Baseball each year is like that groundhog that supposedly predicts how long winter will last. It reminds us of a welcome change of seasons ahead.
Spring training begins this week, which signals that the frigid weather hopefully soon will soon be gone. Along with thi
s comes the annual optimistic aura that engulfs each team, including the Minnesota Twins, who twice have come within a game of losing 100 games in consecutive seasons. During the off-season,
the Twins rid themselves of the little on-field diversity it had by dismissing its only Black coach and trading away its two recognizable Black players. Continue Reading →
Despite playing sick, Tayler Hill poured in 24 points last week in her last collegiate visit to her hometown. In the process, the Ohio State senior guard and former Minneapolis
South standout surpassed 1,700 career points — to do so, she needed only three points coming into last Thursday’s contest against Minnesota. “I actually didn’t know about it,” admitted Hill afterwards of the career mark. The 5-10 guard has the Big Ten’s longest active double-figure scoring streak. Hill reached the 50-game mark against the Gophers and leads the conference in scoring just over 21 points a game (11th nationally), and also leads the league in minutes played (32 minutes a contest). Continue Reading →
By Charles Hallman
The WNBA last week did a Buddy Miles “Them Changes” and announced several new moves for the upcoming season.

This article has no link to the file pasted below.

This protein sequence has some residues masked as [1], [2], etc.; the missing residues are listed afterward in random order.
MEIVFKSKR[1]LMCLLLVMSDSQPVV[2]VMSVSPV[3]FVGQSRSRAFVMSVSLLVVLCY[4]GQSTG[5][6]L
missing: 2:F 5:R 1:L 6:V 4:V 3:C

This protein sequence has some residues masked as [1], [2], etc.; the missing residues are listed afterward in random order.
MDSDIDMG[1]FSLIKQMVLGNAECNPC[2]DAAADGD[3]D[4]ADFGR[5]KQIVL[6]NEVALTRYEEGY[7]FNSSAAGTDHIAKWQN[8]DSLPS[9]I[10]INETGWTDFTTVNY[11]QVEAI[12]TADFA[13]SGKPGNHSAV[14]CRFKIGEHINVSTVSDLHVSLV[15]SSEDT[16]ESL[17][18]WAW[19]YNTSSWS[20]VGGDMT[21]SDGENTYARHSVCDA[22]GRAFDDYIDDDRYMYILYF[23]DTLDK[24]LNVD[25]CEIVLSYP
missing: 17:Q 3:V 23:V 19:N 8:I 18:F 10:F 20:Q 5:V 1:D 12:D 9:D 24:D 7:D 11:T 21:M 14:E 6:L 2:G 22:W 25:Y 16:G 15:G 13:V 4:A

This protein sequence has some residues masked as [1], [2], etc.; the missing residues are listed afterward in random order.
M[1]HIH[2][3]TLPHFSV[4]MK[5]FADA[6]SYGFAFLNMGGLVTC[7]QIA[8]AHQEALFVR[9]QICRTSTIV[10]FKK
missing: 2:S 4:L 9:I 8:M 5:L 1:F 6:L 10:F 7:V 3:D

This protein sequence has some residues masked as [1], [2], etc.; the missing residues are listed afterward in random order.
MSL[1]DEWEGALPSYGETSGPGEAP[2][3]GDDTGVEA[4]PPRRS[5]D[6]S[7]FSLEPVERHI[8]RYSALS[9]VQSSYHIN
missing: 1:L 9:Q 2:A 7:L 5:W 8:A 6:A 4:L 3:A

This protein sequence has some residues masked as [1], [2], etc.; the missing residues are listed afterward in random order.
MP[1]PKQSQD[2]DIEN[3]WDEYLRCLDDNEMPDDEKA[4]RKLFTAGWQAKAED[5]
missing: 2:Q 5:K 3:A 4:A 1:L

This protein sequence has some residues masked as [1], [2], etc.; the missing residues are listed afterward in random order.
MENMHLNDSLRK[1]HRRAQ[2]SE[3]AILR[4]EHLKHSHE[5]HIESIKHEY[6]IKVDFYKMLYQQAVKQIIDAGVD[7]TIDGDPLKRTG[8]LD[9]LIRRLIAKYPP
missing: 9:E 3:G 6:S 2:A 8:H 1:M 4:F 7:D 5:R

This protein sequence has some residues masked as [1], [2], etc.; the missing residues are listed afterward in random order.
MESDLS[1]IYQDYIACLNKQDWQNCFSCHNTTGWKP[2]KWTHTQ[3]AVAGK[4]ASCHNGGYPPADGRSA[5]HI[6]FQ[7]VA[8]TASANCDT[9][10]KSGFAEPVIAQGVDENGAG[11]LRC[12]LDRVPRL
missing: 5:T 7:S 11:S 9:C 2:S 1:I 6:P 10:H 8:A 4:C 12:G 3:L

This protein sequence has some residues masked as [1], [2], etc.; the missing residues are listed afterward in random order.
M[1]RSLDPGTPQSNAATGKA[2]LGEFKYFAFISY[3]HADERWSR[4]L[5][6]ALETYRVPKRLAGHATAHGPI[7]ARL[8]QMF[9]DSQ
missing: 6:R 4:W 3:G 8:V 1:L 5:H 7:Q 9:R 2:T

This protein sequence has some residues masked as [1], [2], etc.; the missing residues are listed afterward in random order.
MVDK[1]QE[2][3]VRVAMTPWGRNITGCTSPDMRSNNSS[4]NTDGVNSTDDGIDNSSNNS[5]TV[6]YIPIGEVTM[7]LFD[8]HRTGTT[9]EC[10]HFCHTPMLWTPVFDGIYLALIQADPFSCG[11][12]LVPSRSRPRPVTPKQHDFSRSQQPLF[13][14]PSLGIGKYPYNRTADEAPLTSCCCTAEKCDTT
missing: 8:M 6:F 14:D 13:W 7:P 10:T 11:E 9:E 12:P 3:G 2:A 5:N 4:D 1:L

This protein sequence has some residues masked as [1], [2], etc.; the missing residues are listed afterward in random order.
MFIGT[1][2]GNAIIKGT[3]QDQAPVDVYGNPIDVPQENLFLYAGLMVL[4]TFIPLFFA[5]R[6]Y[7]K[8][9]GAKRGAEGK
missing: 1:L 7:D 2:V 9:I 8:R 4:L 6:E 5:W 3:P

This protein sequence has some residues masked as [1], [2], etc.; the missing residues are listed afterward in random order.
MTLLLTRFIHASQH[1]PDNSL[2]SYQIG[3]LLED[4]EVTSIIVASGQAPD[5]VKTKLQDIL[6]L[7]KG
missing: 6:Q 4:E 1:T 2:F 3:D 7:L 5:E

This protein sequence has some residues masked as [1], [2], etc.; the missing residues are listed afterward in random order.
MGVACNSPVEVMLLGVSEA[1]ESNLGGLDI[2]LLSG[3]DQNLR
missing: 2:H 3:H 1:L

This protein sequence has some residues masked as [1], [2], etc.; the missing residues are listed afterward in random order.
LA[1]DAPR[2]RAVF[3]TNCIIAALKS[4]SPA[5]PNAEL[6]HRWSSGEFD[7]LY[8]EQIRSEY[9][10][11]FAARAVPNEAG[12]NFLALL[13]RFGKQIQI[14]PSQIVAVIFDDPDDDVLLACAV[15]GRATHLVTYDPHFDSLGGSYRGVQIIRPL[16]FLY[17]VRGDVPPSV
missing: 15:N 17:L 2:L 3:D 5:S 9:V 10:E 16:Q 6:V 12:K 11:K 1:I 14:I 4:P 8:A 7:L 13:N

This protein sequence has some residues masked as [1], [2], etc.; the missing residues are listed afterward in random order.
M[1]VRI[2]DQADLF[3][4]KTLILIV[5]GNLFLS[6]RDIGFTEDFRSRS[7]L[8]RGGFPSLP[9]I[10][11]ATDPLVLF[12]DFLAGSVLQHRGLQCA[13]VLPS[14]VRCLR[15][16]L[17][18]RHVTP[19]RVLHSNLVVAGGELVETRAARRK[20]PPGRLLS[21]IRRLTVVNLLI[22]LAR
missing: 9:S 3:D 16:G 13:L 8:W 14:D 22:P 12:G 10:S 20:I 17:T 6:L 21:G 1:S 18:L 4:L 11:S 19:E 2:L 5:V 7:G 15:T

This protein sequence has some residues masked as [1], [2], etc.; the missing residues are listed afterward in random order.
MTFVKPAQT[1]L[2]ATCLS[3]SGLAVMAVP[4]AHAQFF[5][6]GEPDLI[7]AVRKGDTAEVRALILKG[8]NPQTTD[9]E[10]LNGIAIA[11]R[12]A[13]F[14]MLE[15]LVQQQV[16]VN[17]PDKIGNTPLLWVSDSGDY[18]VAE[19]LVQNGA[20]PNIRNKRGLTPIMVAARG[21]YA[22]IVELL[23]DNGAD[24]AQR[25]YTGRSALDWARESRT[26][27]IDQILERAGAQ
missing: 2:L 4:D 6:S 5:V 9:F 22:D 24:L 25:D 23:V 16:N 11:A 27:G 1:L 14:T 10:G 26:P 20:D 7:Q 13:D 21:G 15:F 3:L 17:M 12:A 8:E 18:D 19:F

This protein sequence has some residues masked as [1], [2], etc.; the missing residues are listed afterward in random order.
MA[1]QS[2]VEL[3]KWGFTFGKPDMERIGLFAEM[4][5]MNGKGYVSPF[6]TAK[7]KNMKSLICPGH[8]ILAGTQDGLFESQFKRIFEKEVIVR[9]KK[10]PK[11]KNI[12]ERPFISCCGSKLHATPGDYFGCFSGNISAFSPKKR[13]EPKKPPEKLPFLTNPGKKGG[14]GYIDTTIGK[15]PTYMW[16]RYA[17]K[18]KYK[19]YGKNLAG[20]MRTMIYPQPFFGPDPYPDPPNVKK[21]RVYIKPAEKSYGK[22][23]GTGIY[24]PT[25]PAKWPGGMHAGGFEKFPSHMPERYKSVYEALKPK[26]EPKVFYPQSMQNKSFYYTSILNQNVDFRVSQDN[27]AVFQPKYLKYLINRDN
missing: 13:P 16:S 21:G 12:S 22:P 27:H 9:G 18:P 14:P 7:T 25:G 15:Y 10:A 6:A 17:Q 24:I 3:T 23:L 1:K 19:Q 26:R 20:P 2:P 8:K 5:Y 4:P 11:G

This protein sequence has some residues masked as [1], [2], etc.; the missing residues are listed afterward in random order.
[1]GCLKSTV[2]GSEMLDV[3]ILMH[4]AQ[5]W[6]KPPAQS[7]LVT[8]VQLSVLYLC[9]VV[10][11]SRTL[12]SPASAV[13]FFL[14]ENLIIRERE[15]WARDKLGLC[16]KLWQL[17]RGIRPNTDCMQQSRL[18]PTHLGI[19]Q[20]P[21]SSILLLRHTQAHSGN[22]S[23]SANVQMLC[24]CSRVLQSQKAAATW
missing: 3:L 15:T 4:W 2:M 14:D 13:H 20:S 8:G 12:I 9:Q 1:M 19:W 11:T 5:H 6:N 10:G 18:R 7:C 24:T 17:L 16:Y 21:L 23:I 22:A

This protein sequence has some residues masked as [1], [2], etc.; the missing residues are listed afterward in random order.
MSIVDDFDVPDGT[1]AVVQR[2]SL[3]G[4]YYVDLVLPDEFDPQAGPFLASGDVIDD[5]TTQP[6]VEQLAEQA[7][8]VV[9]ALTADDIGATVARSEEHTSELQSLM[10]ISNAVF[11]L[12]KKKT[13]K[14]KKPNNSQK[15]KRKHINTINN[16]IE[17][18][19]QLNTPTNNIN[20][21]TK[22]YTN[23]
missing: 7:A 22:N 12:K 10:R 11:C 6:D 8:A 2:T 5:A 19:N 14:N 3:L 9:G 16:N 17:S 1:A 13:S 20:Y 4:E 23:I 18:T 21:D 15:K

W draft in prime time
After years of having their annual draft shown during daytime soap opera hours, the 2013 WNBA Draft will be shown for the first time next spring in prime time. ESPN2 will show the first round at 7 pm Central time on Monday, April 15. The second and third rounds then will be shown on ESPNU. Both league and network officials cite the historic change due to an anticipated star-studded first round that is expected to include Baylor center Brittney Griner and Notre Dame guard Skylar Diggins. Continue Reading →
By Charles Hallman
Around 100 local boys and girls worked with WNBA stars October 15 on staying active and living healthy. The five Minnesota Lynx starters — Seimone Augustus, Rebekkah Brunson, Maya Moore, Lindsay Whalen and Taj McWilliams-Franklin — along with WNBA Legend Teresa Edwards worked with Southside Family Charter School students on basketball fundamentals at the WNBA FIT Dribble to Stop Diabetes clinic on the team’s home court. “It warms my heart, and it says a lot of the character of the women,” Edwards noted of the five Lynx players whom she beforehand introduced individually to the students. Each of them had played a game the night before but spent part of their off-day with the kids. “Having the young kids here and being able to interact with them” was important for the Lynx players, added McWilliams-Franklin. Continue Reading →
By Charles Hallman
This 2012 WNBA season is now history. Throughout the league’s 16th season the MSR brushed with several historical “firsts” — persons who did something that hadn’t been done before and, in some cases, hasn’t been duplicated.
Tamara Moore — the first Minneapolitan
“I am so grateful for the opportunity that I had with the Lynx,” says the team’s first and only Minneapolis-born player. A former 2002 first-round pick by Miami, Moore was traded to Minnesota in June 2002 for Betty Lennox and a future first-round pick, which at the time was considered a controversial trade. “To be the first…and being part of the program and seeing where it is right now is a great experience,” Moore says. Continue Reading →